Since his start in radio news, Trent has won awards from the Nebraska Broadcasters Association, the Nebraska Associated Press, and the Iowa Broadcast News Association.
Rice also serves as the 2009-2010 President of the Iowa Broadcast News Association.
Rice is a native of Plattsmouth, Nebraska. He and his wife Solveig have been married since 2000. They live in Ames where he enjoys golf, reading, movies, music college football, and the heartbreak that comes from being a Minnesota Vikings fan. Trent and Solveig have twin daughters Annika and Kaija and a son, Erik, who shares the same birthday as his sisters, just five years later.
So, the Des Moines Register capped off four days of
investigative reporting today with an editorial that caught my eyes for what it admitted, and two things it pointed out as gaps in the state’s 2011 concealed-carry weapons law. With 148,000 applications processed since the law took effect two years ago, the Register’s editorial copped to the fact that, even if some lawmakers wanted to, this bell is most likely not going to be un-rung. I give kudos to the paper for moving to the next step of offering suggestions on how to make the law work better going forward.
If we have a state-wide database of drivers licenses and car
registrations that law enforcement officer can access, why not the same for those who have gun permits—especially if that permit allows the person holding it to keep that handgun hidden? I guess I want local cops, deputies, and state troopers to have all the information they can get to keep them safe. Also, just as cops use drivers’ license and registration information to nab people who have warrants against them, can’t that CCW database do the same thing? Oh, and that database should be available to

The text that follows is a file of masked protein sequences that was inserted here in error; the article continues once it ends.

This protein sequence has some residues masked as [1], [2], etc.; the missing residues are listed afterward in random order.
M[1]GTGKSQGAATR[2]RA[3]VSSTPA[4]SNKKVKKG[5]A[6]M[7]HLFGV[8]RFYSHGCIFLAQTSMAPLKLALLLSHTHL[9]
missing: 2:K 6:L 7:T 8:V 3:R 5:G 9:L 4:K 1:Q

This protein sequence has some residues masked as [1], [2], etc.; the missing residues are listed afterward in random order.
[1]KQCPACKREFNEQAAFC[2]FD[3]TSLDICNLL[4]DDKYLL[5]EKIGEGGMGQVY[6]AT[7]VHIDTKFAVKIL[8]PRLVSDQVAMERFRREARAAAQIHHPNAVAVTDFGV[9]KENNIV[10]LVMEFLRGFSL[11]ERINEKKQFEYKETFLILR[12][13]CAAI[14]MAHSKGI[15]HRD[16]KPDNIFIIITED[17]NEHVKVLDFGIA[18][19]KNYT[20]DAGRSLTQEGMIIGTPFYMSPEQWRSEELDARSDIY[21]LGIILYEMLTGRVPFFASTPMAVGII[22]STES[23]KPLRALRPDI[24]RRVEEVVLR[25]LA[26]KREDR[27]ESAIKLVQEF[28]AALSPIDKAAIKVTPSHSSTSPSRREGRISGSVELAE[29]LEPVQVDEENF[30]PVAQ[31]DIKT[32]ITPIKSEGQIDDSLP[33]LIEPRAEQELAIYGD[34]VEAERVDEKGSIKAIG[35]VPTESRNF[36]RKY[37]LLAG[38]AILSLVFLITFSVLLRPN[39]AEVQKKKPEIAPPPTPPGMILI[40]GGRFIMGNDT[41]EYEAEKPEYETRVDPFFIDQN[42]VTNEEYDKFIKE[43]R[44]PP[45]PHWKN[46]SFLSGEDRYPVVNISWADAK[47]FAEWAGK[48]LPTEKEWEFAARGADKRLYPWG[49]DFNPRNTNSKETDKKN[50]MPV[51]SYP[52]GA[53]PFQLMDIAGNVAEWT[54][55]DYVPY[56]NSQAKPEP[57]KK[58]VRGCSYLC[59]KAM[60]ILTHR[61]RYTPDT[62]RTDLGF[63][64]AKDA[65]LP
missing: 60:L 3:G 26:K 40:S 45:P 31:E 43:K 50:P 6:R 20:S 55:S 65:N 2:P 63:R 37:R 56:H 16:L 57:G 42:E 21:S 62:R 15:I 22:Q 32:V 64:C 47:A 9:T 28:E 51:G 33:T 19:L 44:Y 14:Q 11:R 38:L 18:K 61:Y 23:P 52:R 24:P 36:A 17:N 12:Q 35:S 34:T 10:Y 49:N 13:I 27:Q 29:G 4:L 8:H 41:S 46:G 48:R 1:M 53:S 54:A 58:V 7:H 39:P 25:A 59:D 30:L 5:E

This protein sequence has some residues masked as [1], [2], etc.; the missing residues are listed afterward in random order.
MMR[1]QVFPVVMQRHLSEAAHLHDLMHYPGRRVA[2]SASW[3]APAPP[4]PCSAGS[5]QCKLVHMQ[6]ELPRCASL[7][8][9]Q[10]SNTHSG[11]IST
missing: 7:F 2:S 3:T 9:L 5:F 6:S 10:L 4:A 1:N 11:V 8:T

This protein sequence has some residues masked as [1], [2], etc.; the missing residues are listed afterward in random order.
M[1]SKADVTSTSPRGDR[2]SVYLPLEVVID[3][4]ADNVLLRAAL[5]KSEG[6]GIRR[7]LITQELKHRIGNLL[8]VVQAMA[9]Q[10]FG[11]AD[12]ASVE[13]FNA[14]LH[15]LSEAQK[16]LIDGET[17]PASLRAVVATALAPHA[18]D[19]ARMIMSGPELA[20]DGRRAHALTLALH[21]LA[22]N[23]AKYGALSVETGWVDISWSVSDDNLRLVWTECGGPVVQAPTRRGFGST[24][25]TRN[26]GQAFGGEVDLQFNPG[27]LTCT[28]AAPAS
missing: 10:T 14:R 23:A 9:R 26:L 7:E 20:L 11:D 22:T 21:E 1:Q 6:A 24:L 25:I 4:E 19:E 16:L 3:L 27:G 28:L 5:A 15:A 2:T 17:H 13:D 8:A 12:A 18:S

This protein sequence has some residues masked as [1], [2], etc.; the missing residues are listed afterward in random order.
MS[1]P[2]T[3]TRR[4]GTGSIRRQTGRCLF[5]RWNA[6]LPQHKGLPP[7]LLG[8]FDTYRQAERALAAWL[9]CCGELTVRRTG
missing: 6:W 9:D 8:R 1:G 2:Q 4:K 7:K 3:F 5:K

To me, here’s the most striking thing the Register pointed out in its editorial. The nice young woman who cuts my hair has to get 2,000 hours of experience before the state will give her a required license. On a
five-day, 40-hour week it would take her A YEAR to get that experience—so the state can sign off on her ability to cut my hair. When I was 16, I had to prove to the state in a written and field test that I could handle driving a car. Know what it takes to get a gun permit in Iowa? You need to past just one 30 minute class on gun care and safety. Oh, and you can take that class on-line and meet the state’s requirement. You know what you DON’T have to do to pass that class? Fire a gun. Not once. This means the state that’s issuing a gun permit has no idea if that freshly minted arms-bearer has the first clue how on how, or when (or not), to shoot. Huh?
As the Register points out, until this state closes these gaps in its law, it will be hard for someone like me to take it at all seriously.